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Friend the Secretary of State for Defence's statement of 26 January 2006, Official Report, column 1529, announced the UK's contribution.
Dr. Cable: To ask the Secretary of State for Foreign and Commonwealth Affairs what the UK's estimated contingent liabilities attributable to Ascension Island are; what the liabilities were estimated to be in 1999; and if he will make a statement. 
Mr. Douglas Alexander: We do not seek to place a precise monetary value on the contingent liabilities that the UK faces due to its relationship with the Overseas Territories. We recognise, however, that liabilities exist in a wide variety of areas including maritime safety and security, aviation safety and security, natural disasters, judicial matters, international financial services and domestic financial issues.
Colin Burgon: To ask the Secretary of State for Foreign and Commonwealth Affairs if he will list meetings in (a) the UK, (b) USA and (c) elsewhere that have taken place between (i) Ministers and (ii) officials of his Department with (A) Caleb McCarry and (B) officials of the Cuba Transition programme within the last 12 months; and if he will make a statement. 
Mr. Douglas Alexander: Caleb McCarry was appointed as the Cuba Transition Co-ordinator in July 2005 following the recommendations of the Commission for Assistance to a Free Cuba. The Commission for Assistance to a Free Cuba consists of senior US politicians, not officials. Ministers have met with many of these politicians over the past 12 months, but not in their capacity as members of the Commission for Assistance to a Free Cuba. In the last 12 months, Ministers have not met with Caleb McCarry and officials have met with him only once in London on 7 November 2005.
Mr. Clifton-Brown: To ask the Secretary of State for Foreign and Commonwealth Affairs what representations he has received on the effects of reform of the EU sugar regime on African, Caribbean and Pacific sugar producers.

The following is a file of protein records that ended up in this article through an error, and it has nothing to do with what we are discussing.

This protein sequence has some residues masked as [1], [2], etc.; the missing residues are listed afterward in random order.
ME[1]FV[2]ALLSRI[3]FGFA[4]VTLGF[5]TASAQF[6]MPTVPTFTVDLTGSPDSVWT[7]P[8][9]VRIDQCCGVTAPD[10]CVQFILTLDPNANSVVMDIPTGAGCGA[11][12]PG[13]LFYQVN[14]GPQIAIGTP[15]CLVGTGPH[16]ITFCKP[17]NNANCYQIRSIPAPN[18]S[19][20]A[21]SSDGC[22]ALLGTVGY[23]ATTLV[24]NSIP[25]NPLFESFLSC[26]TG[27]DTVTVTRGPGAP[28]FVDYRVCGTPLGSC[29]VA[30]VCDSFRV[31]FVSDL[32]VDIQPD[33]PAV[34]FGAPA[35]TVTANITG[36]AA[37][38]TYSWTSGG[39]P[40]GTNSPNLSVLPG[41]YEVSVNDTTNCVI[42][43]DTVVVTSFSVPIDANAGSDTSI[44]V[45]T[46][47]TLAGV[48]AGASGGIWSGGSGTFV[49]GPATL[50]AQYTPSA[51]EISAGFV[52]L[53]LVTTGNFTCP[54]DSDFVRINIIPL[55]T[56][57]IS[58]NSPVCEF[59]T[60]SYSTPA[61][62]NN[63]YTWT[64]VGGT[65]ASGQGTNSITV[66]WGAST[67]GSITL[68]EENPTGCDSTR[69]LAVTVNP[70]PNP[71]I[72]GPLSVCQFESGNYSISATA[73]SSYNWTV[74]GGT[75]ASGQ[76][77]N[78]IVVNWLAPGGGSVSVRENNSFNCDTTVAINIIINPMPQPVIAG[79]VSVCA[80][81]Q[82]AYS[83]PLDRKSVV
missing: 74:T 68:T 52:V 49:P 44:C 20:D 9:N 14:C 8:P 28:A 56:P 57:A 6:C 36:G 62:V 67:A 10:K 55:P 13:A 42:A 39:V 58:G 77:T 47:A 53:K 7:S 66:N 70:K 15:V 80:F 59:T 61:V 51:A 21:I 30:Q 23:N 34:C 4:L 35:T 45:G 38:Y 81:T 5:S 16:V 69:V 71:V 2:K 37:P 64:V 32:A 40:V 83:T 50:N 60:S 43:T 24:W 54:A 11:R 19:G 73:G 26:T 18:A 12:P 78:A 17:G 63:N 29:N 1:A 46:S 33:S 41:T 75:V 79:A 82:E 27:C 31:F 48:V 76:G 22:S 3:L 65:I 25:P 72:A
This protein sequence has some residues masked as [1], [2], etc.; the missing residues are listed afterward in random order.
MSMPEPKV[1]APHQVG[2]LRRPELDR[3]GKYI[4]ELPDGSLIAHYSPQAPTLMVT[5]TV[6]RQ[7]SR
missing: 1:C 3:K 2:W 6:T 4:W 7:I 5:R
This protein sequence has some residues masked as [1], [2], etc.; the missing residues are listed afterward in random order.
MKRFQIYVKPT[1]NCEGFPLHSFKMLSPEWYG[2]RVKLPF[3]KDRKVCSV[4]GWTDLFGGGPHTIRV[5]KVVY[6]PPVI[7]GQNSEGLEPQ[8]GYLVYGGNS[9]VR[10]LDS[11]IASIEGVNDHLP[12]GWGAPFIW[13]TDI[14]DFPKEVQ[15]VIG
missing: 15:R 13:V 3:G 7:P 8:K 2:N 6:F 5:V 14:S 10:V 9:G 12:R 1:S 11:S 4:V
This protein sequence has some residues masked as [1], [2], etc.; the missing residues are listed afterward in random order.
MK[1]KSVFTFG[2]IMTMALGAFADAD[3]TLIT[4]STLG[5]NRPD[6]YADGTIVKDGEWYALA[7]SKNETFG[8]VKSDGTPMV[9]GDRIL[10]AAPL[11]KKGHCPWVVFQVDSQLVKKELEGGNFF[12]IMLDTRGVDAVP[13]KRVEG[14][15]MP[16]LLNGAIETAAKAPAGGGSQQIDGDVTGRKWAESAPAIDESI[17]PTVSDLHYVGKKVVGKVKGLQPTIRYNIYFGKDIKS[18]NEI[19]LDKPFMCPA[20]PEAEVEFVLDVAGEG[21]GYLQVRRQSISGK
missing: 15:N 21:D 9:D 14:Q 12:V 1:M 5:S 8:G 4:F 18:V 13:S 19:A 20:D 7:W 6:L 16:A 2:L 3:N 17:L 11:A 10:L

Mr. Douglas Alexander: The Governments of sugar producing countries have made their concerns about the effect of the EU sugar reform clear. Specific representations were made to my right hon. Friend the Foreign Secretary during his visit to Jamaica in October 2005 and to my right hon. Friend the Prime Minister at the Commonwealth Heads of Government Meeting in November 2005.
Mr. Clifton-Brown: To ask the Secretary of State for Foreign and Commonwealth Affairs what discussions he has had with other Government Departments on help to African, Caribbean and Pacific countries to mitigate the effect on jobs of reform of the EU sugar regime. 
Mr. Douglas Alexander: Officials from the relevant Government Departments, including the Foreign and Commonwealth Office (FCO), the Department for the Environment, Farming and Rural Affairs, the Department for International Development (DFID) and Her Majesty's Treasury, have met frequently under Cabinet Office coordination in recent months to discuss ways of helping African, Caribbean and Pacific sugar producers adjust to the reform of the EU sugar regime, and to secure the support of the European Commission and other member states for an adequate level of assistance. The subject has also been discussed in meetings between the Parliamentary Under-Secretaries at the FCO and DFID.